It’s a ‘Mad Men’ world
Tufts graduate creates the vintage backdrops for the popular television show
Q. You’re in your fourth season as award-winning art director for “Mad Men.’’ Why is the show so popular?
A. Over the past four years, the show has struck a nerve with people. It looks back at a time which is far enough away to be different but still close enough.
Q. You’re a local guy — Somerville/Medford native. Does your BA in history and drama from Tufts help with your job?
A. Sure, learning to use primary research materials. We go to the library and find newspapers and look through photo archives. We use the computer, too. The electronic media have made the world of the art department more flexible and cost-effective.
Q. Tell me about the new “Mad Men’’ office.
A. The new firm is a different agency in size and also in temperament and style. The choices that have been made reflect that dynamic. The Sterling Cooper office was much more of a ’50s flavor, lots of wood, and muted and more staid tones. As we move forward into the ’60s, the new office allows us to push visual style forward as well. In the new office the predominant color is white — white floor, white ceiling. It has gone from dark wood to something much brighter and lighter. Colors in wallpapers are also brighter and punchier, and a little more mod. You can see how the future is creeping in.
Q. Do you work closely with the writers to design a set that fits with the characters and story?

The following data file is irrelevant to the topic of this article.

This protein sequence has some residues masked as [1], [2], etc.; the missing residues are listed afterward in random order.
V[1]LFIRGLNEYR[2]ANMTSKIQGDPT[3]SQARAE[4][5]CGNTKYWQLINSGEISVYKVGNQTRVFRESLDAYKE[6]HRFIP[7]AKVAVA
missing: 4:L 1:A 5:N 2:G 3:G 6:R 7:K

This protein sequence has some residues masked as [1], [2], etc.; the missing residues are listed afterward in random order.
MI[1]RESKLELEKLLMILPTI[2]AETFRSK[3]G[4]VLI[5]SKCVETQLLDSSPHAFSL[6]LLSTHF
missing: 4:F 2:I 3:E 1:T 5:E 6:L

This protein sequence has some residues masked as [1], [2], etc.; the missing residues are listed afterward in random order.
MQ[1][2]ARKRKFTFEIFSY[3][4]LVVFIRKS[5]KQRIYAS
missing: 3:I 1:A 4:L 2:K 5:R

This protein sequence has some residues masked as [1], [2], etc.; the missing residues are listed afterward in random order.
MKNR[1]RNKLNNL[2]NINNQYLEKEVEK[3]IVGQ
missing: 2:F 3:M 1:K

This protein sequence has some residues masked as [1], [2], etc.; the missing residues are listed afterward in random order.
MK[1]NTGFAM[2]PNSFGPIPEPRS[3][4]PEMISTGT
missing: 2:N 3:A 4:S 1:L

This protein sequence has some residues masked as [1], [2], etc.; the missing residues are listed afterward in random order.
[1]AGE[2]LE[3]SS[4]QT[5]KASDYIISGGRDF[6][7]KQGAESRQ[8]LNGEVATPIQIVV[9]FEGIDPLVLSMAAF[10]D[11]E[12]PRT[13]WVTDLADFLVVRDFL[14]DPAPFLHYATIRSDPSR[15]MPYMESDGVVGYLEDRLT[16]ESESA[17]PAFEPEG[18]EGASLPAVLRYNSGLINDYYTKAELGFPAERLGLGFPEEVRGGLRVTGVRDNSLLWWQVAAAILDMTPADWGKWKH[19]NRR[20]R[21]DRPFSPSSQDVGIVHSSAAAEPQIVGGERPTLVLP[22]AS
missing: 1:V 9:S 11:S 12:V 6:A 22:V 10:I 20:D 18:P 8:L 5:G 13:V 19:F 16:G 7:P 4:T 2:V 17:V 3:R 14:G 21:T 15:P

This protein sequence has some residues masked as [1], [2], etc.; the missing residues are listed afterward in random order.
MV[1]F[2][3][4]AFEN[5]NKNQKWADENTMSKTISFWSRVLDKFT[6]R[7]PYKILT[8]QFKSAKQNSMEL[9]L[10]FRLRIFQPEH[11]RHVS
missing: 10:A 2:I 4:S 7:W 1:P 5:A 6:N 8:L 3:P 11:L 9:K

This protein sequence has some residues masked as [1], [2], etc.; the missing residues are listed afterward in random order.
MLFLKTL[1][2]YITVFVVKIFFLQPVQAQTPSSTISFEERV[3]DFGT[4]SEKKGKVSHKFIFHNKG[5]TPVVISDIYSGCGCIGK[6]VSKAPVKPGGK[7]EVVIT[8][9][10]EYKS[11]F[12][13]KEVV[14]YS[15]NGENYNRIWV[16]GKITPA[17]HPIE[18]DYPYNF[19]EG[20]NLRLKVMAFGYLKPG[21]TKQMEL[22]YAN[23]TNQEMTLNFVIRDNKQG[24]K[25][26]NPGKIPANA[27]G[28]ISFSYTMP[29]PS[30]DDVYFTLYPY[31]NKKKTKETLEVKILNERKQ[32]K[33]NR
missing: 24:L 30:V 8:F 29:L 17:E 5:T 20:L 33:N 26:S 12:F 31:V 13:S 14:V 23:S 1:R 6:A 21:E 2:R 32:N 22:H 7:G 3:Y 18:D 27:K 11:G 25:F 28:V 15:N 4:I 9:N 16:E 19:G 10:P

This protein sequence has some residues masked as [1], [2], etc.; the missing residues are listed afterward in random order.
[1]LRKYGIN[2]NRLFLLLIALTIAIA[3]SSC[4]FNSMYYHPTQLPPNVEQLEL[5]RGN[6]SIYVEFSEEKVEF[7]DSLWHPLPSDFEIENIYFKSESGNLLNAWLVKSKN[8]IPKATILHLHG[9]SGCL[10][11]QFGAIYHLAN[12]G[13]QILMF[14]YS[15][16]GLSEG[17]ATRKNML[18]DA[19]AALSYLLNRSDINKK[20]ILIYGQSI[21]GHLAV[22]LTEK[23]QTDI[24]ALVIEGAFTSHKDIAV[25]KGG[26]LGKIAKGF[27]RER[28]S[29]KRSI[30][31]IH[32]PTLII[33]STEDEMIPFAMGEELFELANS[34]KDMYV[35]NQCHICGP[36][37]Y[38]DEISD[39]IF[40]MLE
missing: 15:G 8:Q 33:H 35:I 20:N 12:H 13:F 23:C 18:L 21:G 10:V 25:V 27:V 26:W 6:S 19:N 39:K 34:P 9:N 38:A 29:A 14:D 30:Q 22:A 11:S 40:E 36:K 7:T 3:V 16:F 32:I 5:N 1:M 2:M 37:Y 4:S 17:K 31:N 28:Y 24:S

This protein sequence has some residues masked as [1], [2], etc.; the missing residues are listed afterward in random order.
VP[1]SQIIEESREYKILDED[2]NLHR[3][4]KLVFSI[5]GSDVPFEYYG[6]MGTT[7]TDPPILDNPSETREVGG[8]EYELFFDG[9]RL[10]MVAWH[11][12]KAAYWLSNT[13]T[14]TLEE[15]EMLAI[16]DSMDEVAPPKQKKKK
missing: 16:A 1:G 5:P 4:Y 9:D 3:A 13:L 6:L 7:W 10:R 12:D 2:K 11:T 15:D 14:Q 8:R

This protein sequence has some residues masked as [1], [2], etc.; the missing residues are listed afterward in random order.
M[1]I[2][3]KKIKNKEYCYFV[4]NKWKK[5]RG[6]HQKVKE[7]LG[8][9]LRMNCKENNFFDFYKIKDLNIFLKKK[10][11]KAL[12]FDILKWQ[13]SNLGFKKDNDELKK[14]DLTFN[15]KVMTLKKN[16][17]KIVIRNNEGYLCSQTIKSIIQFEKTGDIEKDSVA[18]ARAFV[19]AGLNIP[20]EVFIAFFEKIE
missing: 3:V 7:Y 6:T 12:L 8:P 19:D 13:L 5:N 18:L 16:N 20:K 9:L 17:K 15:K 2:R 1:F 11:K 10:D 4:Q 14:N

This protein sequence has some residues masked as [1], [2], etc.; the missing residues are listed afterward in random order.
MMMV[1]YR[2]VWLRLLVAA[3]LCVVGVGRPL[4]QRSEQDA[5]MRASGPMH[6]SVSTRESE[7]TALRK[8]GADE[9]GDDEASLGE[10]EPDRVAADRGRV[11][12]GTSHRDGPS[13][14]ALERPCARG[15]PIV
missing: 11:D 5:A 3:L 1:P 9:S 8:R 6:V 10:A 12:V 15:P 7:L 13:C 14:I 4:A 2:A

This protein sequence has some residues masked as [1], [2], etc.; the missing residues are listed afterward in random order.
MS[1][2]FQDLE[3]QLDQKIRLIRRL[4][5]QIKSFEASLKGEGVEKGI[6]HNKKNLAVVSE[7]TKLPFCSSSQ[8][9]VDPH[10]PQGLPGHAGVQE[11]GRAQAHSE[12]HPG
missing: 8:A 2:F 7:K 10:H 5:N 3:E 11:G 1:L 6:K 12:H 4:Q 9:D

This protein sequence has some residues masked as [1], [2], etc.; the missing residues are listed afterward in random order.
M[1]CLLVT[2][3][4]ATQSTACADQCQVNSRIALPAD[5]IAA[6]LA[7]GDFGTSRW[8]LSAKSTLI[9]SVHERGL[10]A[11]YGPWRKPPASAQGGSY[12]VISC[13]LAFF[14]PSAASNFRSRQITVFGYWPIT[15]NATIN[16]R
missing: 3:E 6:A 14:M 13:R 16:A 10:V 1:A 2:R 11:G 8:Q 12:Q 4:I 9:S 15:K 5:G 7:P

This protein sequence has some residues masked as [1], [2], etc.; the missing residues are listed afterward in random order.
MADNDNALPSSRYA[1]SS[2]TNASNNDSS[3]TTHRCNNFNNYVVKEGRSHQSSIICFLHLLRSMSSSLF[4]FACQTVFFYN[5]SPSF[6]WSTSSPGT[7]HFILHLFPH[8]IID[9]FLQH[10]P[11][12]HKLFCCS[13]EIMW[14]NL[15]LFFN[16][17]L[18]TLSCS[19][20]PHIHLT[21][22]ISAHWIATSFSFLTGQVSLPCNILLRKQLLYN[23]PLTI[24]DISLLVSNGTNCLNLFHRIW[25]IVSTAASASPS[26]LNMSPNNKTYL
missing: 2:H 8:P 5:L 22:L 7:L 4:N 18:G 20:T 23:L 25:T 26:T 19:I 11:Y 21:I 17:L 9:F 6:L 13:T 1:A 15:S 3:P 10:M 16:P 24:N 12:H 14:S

A. Everything comes from the script. The script will inform the choices that you make. It’s a little different when you do the advertising firm, an environment that lasts for the season or perhaps more. Otherwise, you read a scene and see what happens in the scene and look to that to be a guide to shape the environment. Who are these people and why is it happening?
Q. Are the furniture and accessories period pieces or reproductions?
Q. Where do you get everything?
A. In LA there has been an awareness of mid-century furniture and design, more so than when I was living in New England. It is a challenge to find the right thing. This year it sounds crazy and silly, but conference tables are a challenge. It’s a large piece of furniture, and for the camera, certain shapes lend themselves to photography. Sometimes they’re too shiny or not shiny enough. This season there eventually will be a conference table, we had one built.
Q. If you could have one set piece, what would it be?
A. I covet Freddy Rumson’s bar.
Q. What’s your next project? Will you stick around for the Sally spinoff?
A. [Laughs] This is a six-month-a-year job. I’ll be looking to do something else in the fall.
Q. So you won’t be relaxing on some island?
A. Tragically, I’m not that well paid.
Interview was condensed and edited.
June Wulff can be reached at email@example.com.